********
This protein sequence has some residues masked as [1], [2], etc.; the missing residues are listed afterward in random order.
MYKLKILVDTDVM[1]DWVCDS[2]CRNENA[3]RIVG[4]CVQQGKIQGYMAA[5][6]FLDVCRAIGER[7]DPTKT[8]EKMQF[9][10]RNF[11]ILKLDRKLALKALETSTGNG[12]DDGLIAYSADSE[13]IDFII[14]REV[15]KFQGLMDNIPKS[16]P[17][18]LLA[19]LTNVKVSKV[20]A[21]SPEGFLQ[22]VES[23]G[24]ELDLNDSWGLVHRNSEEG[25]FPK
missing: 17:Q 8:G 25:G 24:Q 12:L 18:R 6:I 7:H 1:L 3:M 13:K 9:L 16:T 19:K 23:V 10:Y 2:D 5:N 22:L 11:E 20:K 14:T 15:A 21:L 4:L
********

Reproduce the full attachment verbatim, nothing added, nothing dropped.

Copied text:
This protein sequence has some residues masked as [1], [2], etc.; the missing residues are listed afterward in random order.
MYKLKILVDTDVM[1]DWVCDS[2]CRNENA[3]RIVG[4]CVQQGKIQGYMAA[5][6]FLDVCRAIGER[7]DPTKT[8]EKMQF[9][10]RNF[11]ILKLDRKLALKALETSTGNG[12]DDGLIAYSADSE[13]IDFII[14]REV[15]KFQGLMDNIPKS[16]P[17][18]LLA[19]LTNVKVSKV[20]A[21]SPEGFLQ[22]VES[23]G[24]ELDLNDSWGLVHRNSEEG[25]FPK
missing: 17:Q 8:G 25:G 24:Q 12:L 18:R 6:I 7:H 1:L 3:M 13:K 9:L 16:T 19:K 23:V 10:Y 2:D 5:N 22:L 11:E 20:K 14:T 15:A 21:L 4:L